The following Insurance & Reinsurance practice note provides comprehensive and up to date legal information covering:
This Practice Note provides a high level introduction to the functions and duties of insurance brokers and explains the roles of insurance brokers and their duties in relation to the placement of insurance policies. It also provides practical guidance as to how brokers can prevent or mitigate negligence claims against them and provides links to more specific related content.
For information and guidance on the regulation of insurance distribution, see Practice Notes: FCA Handbook—introduction for the insurance and reinsurance sector, Insurance conduct regulation—COBS and ICOBS, PRA Rulebook—introduction for the insurance and reinsurance sector, Insurance Distribution Directive (IDD)—essentials and Effecting and carrying out contracts of insurance.
The primary function of insurance brokers is to obtain agreement and understanding between insured and insurers in order to effect (or ‘place’) appropriate insurance cover pursuant to the instructions of its client.
This primary function is carried out as an agent of the insured but brokers also carry out various other tasks. Whether the broker is agent of the insured or insurer depends on the nature of the task. Brokers may also assume responsibility to underwriters under delegated authority arrangements, such as administering a binding authority or lineslip. In doing so, however, the broker will be acting as an agent of the insurer. For guidance as to the distinction between an insurance agent and an insurance broker, see Practice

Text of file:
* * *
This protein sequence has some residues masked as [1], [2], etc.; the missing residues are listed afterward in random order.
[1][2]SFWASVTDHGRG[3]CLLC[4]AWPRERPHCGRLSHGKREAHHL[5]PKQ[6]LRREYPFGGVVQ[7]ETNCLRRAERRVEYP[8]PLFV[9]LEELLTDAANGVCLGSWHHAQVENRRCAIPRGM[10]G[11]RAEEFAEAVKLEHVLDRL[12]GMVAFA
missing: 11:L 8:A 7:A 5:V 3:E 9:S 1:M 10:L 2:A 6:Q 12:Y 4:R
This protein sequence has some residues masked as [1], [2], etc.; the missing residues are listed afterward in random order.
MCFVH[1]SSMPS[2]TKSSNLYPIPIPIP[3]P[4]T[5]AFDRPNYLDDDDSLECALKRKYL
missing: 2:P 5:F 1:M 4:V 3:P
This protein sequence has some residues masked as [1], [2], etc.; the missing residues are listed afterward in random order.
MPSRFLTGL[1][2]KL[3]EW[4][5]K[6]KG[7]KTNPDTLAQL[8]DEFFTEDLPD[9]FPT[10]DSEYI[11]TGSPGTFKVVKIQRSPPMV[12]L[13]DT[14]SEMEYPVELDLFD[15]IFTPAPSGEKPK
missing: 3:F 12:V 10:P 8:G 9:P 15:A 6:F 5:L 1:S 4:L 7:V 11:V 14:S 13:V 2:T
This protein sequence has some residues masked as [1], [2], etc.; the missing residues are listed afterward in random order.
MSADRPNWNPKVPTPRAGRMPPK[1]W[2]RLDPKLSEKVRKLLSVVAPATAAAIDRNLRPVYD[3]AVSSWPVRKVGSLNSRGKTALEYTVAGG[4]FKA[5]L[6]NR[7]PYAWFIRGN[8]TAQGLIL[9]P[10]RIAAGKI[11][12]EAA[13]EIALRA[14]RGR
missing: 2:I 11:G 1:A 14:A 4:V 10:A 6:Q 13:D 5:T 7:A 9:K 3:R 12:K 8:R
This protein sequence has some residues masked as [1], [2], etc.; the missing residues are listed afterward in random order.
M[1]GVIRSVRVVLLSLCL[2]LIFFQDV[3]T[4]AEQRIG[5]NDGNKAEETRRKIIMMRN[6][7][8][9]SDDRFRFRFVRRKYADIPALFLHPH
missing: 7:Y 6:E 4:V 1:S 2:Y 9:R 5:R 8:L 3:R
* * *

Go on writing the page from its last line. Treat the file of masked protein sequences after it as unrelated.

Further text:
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What are OFTOs?Offshore Transmission Owners (OFTOs) are the owners of offshore transmission assets which connect offshore wind farms to the onshore electricity network. The transmission assets comprise everything between the offshore point of connection with the generating wind farm assets and the
This Practice Note provides guidance on the interpretation and application of the relevant provisions of the CPR. Depending on the court in which your matter is proceeding, you may also need to be mindful of additional provisions—see further below.You should also consider if the proceedings will be
This Practice Note considers proprietary estoppel from a generic standpoint.For industry specific guidance on proprietary estoppel, see Practice Notes:•Estoppel and property law•Mortgages by estoppelProprietary estoppel—what is it?Unlike the other forms of estoppel (see Practice Note: Estoppel—what,
This practice note provides an introduction to tort law by addressing three questions:•what does the concept of being liable in tort mean? And how does tort relate to contract and criminal law•how has the law of tort developed?•what is the scope of tort, ie what interests does it protect? What
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